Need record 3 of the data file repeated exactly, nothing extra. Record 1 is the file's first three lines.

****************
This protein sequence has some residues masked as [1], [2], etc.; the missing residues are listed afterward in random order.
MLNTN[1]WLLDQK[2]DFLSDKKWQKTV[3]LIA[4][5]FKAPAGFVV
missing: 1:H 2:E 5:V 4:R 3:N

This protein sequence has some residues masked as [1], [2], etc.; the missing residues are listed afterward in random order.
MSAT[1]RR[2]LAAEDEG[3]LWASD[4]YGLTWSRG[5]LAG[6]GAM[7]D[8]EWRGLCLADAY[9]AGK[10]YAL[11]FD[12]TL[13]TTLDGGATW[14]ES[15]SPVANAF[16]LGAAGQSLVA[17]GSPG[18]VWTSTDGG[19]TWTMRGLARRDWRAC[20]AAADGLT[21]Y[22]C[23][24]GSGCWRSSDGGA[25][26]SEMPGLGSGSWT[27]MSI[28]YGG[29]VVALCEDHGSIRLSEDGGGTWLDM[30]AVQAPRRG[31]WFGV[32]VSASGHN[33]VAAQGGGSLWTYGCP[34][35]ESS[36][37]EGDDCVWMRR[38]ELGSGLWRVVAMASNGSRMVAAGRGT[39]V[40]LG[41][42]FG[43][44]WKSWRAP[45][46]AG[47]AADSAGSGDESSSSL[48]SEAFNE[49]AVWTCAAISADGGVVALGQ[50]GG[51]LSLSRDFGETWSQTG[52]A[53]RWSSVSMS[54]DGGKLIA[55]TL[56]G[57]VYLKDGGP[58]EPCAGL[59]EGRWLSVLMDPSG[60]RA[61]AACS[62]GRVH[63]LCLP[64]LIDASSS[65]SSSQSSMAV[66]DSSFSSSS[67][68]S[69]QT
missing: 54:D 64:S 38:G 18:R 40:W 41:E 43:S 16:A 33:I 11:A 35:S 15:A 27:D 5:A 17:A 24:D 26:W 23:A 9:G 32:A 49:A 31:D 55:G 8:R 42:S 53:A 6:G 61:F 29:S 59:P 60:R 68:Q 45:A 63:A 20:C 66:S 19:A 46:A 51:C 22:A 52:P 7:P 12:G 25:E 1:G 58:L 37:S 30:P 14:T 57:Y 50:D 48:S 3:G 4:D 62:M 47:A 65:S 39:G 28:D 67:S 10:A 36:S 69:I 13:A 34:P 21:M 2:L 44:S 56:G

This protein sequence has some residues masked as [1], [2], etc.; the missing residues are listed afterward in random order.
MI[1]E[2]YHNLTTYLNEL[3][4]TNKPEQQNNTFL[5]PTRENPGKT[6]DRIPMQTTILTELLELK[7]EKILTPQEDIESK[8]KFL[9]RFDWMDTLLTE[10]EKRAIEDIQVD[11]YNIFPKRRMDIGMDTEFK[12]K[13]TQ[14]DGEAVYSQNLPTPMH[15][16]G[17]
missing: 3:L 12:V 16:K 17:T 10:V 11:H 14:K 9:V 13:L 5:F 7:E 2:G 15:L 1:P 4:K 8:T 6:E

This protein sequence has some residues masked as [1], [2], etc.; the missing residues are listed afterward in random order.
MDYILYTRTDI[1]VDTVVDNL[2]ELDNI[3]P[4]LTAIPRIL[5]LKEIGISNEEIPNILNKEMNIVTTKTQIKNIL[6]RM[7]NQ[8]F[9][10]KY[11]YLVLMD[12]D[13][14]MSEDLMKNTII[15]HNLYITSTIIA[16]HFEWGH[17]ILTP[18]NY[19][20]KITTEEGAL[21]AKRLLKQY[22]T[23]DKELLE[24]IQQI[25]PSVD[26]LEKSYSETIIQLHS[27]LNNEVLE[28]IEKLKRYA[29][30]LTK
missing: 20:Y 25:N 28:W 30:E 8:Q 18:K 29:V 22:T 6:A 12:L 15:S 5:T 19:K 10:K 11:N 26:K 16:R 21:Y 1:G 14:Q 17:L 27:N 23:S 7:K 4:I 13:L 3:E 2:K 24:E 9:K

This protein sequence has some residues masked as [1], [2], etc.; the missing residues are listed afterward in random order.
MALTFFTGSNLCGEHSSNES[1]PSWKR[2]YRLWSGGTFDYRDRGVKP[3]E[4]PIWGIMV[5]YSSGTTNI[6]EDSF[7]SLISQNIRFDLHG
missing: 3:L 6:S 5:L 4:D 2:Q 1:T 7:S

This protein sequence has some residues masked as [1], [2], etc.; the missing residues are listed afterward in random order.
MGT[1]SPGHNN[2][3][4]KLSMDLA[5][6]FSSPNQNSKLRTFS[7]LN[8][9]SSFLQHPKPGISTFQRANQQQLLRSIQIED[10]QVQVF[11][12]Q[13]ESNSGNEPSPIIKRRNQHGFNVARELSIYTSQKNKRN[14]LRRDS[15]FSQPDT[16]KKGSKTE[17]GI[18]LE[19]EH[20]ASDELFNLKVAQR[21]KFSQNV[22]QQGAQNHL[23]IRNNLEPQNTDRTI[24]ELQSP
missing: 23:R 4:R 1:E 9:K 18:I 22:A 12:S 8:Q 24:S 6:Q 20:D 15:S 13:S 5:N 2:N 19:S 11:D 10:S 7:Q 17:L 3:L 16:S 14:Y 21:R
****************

This protein sequence has some residues masked as [1], [2], etc.; the missing residues are listed afterward in random order.
MI[1]E[2]YHNLTTYLNEL[3][4]TNKPEQQNNTFL[5]PTRENPGKT[6]DRIPMQTTILTELLELK[7]EKILTPQEDIESK[8]KFL[9]RFDWMDTLLTE[10]EKRAIEDIQVD[11]YNIFPKRRMDIGMDTEFK[12]K[13]TQ[14]DGEAVYSQNLPTPMH[15][16]G[17]
missing: 3:L 12:V 16:K 17:T 10:V 11:H 14:K 9:V 13:L 5:F 7:E 2:G 15:L 1:P 4:K 8:T 6:E